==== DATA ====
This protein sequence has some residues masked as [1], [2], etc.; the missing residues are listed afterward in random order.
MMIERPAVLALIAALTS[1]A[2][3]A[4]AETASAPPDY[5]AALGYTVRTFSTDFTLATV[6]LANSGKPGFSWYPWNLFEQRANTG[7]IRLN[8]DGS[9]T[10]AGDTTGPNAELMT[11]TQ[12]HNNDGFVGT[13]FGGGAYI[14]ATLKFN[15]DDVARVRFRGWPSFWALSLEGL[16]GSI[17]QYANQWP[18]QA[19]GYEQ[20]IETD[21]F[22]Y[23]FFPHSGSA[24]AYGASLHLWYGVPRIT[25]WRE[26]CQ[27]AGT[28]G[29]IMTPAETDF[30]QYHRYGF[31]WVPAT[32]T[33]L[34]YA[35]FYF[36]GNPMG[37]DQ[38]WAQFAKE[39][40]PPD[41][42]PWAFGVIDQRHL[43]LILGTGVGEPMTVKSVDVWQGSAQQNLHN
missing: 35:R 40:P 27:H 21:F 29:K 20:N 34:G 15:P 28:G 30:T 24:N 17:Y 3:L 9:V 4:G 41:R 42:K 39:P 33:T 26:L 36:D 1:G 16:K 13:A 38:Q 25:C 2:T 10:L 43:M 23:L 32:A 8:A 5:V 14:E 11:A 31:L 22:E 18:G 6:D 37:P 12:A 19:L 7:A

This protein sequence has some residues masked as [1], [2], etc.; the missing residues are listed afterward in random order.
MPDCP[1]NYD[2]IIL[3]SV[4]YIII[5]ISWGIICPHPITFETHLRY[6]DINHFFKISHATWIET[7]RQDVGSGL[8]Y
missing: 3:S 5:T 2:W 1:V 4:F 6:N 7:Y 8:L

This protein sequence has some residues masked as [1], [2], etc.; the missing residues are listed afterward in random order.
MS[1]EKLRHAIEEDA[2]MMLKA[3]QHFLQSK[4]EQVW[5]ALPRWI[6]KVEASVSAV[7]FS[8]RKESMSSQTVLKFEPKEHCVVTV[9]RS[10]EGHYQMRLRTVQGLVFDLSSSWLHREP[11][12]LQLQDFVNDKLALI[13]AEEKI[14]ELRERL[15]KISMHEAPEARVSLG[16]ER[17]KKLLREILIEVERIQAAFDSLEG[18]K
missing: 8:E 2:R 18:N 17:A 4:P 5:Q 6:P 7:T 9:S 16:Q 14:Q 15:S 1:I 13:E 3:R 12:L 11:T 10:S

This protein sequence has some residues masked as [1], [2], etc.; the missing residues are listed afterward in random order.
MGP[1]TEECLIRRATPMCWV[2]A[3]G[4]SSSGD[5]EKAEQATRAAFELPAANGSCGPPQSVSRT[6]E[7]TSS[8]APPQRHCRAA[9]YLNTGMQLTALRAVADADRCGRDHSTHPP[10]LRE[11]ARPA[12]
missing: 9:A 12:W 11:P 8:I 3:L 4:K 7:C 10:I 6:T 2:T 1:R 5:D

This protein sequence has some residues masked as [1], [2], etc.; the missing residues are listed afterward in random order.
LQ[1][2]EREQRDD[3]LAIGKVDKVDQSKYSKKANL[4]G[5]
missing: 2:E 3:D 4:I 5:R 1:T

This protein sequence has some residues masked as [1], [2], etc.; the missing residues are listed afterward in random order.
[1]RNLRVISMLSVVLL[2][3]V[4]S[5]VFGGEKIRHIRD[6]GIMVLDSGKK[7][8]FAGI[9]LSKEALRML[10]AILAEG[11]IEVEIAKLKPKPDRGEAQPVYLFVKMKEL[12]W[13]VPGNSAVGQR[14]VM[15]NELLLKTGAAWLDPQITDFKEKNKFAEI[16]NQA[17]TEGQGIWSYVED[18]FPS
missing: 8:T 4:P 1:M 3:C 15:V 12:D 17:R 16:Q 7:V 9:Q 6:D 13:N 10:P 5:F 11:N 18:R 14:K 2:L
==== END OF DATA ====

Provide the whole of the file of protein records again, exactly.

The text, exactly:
This protein sequence has some residues masked as [1], [2], etc.; the missing residues are listed afterward in random order.
MMIERPAVLALIAALTS[1]A[2][3]A[4]AETASAPPDY[5]AALGYTVRTFSTDFTLATV[6]LANSGKPGFSWYPWNLFEQRANTG[7]IRLN[8]DGS[9]T[10]AGDTTGPNAELMT[11]TQ[12]HNNDGFVGT[13]FGGGAYI[14]ATLKFN[15]DDVARVRFRGWPSFWALSLEGL[16]GSI[17]QYANQWP[18]QA[19]GYEQ[20]IETD[21]F[22]Y[23]FFPHSGSA[24]AYGASLHLWYGVPRIT[25]WRE[26]CQ[27]AGT[28]G[29]IMTPAETDF[30]QYHRYGF[31]WVPAT[32]T[33]L[34]YA[35]FYF[36]GNPMG[37]DQ[38]WAQFAKE[39][40]PPD[41][42]PWAFGVIDQRHL[43]LILGTGVGEPMTVKSVDVWQGSAQQNLHN
missing: 35:R 40:P 27:H 21:F 29:K 20:N 34:G 15:P 28:G 30:T 24:N 17:Y 3:L 9:V 4:G 41:R 42:K 39:P 33:T 26:L 36:D 1:G 16:K 13:A 38:Q 25:C 2:T 10:L 43:M 23:L 32:A 8:A 5:V 14:E 11:A 31:L 22:E 18:G 6:D 37:P 12:A 19:L 7:A

This protein sequence has some residues masked as [1], [2], etc.; the missing residues are listed afterward in random order.
MPDCP[1]NYD[2]IIL[3]SV[4]YIII[5]ISWGIICPHPITFETHLRY[6]DINHFFKISHATWIET[7]RQDVGSGL[8]Y
missing: 3:S 5:T 2:W 1:V 4:F 6:N 7:Y 8:L

This protein sequence has some residues masked as [1], [2], etc.; the missing residues are listed afterward in random order.
MS[1]EKLRHAIEEDA[2]MMLKA[3]QHFLQSK[4]EQVW[5]ALPRWI[6]KVEASVSAV[7]FS[8]RKESMSSQTVLKFEPKEHCVVTV[9]RS[10]EGHYQMRLRTVQGLVFDLSSSWLHREP[11][12]LQLQDFVNDKLALI[13]AEEKI[14]ELRERL[15]KISMHEAPEARVSLG[16]ER[17]KKLLREILIEVERIQAAFDSLEG[18]K
missing: 8:E 2:R 18:N 17:A 4:P 5:Q 6:P 7:T 9:S 16:Q 14:Q 15:S 1:I 13:E 3:R 12:L 11:T 10:S

This protein sequence has some residues masked as [1], [2], etc.; the missing residues are listed afterward in random order.
MGP[1]TEECLIRRATPMCWV[2]A[3]G[4]SSSGD[5]EKAEQATRAAFELPAANGSCGPPQSVSRT[6]E[7]TSS[8]APPQRHCRAA[9]YLNTGMQLTALRAVADADRCGRDHSTHPP[10]LRE[11]ARPA[12]
missing: 9:A 12:W 11:P 8:I 3:L 4:K 7:C 10:I 6:T 2:T 1:R 5:D

This protein sequence has some residues masked as [1], [2], etc.; the missing residues are listed afterward in random order.
LQ[1][2]EREQRDD[3]LAIGKVDKVDQSKYSKKANL[4]G[5]
missing: 2:E 3:D 4:I 5:R 1:T

This protein sequence has some residues masked as [1], [2], etc.; the missing residues are listed afterward in random order.
[1]RNLRVISMLSVVLL[2][3]V[4]S[5]VFGGEKIRHIRD[6]GIMVLDSGKK[7][8]FAGI[9]LSKEALRML[10]AILAEG[11]IEVEIAKLKPKPDRGEAQPVYLFVKMKEL[12]W[13]VPGNSAVGQR[14]VM[15]NELLLKTGAAWLDPQITDFKEKNKFAEI[16]NQA[17]TEGQGIWSYVED[18]FPS
missing: 8:T 4:P 1:M 3:C 15:V 12:D 17:R 16:Q 7:V 9:Q 6:D 13:N 10:P 5:F 11:N 18:R 14:K 2:L